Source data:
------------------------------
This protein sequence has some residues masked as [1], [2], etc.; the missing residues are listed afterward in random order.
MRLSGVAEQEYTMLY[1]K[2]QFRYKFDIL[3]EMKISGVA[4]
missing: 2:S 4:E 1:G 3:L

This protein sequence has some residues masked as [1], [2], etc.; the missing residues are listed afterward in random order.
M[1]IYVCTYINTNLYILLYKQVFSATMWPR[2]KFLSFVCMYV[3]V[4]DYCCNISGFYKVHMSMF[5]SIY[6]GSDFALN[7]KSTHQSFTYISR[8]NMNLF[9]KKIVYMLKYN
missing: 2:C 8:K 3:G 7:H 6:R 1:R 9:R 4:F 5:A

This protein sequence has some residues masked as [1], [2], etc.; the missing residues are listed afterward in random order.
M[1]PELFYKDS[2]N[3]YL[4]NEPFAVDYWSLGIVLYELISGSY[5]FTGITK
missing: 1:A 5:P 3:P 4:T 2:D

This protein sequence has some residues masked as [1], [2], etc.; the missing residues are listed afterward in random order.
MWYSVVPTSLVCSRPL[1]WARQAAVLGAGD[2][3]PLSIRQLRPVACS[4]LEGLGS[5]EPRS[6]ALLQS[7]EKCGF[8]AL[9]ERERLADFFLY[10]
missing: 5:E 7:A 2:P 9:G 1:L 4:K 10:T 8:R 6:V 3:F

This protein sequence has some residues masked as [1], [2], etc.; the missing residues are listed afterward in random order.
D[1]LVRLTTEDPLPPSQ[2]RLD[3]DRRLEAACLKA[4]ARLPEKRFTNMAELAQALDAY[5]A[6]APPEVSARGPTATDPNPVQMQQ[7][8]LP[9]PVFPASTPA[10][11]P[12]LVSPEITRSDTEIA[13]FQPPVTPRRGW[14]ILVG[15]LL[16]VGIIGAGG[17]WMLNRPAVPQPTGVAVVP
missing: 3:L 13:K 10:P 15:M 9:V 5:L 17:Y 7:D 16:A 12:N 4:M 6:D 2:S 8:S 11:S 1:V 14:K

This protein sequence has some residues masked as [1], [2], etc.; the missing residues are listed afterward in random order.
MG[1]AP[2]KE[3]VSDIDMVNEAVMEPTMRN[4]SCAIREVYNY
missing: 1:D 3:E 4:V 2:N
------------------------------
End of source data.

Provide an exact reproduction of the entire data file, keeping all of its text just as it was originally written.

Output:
This protein sequence has some residues masked as [1], [2], etc.; the missing residues are listed afterward in random order.
MRLSGVAEQEYTMLY[1]K[2]QFRYKFDIL[3]EMKISGVA[4]
missing: 2:S 4:E 1:G 3:L

This protein sequence has some residues masked as [1], [2], etc.; the missing residues are listed afterward in random order.
M[1]IYVCTYINTNLYILLYKQVFSATMWPR[2]KFLSFVCMYV[3]V[4]DYCCNISGFYKVHMSMF[5]SIY[6]GSDFALN[7]KSTHQSFTYISR[8]NMNLF[9]KKIVYMLKYN
missing: 2:C 8:K 3:G 7:H 6:R 1:R 9:R 4:F 5:A

This protein sequence has some residues masked as [1], [2], etc.; the missing residues are listed afterward in random order.
M[1]PELFYKDS[2]N[3]YL[4]NEPFAVDYWSLGIVLYELISGSY[5]FTGITK
missing: 1:A 5:P 3:P 4:T 2:D

This protein sequence has some residues masked as [1], [2], etc.; the missing residues are listed afterward in random order.
MWYSVVPTSLVCSRPL[1]WARQAAVLGAGD[2][3]PLSIRQLRPVACS[4]LEGLGS[5]EPRS[6]ALLQS[7]EKCGF[8]AL[9]ERERLADFFLY[10]
missing: 5:E 7:A 2:P 9:G 1:L 4:K 10:T 8:R 6:V 3:F

This protein sequence has some residues masked as [1], [2], etc.; the missing residues are listed afterward in random order.
D[1]LVRLTTEDPLPPSQ[2]RLD[3]DRRLEAACLKA[4]ARLPEKRFTNMAELAQALDAY[5]A[6]APPEVSARGPTATDPNPVQMQQ[7][8]LP[9]PVFPASTPA[10][11]P[12]LVSPEITRSDTEIA[13]FQPPVTPRRGW[14]ILVG[15]LL[16]VGIIGAGG[17]WMLNRPAVPQPTGVAVVP
missing: 3:L 13:K 10:P 15:M 9:V 5:L 17:Y 7:D 16:A 12:N 4:M 6:D 2:S 8:S 11:S 1:V 14:K

This protein sequence has some residues masked as [1], [2], etc.; the missing residues are listed afterward in random order.
MG[1]AP[2]KE[3]VSDIDMVNEAVMEPTMRN[4]SCAIREVYNY
missing: 1:D 3:E 4:V 2:N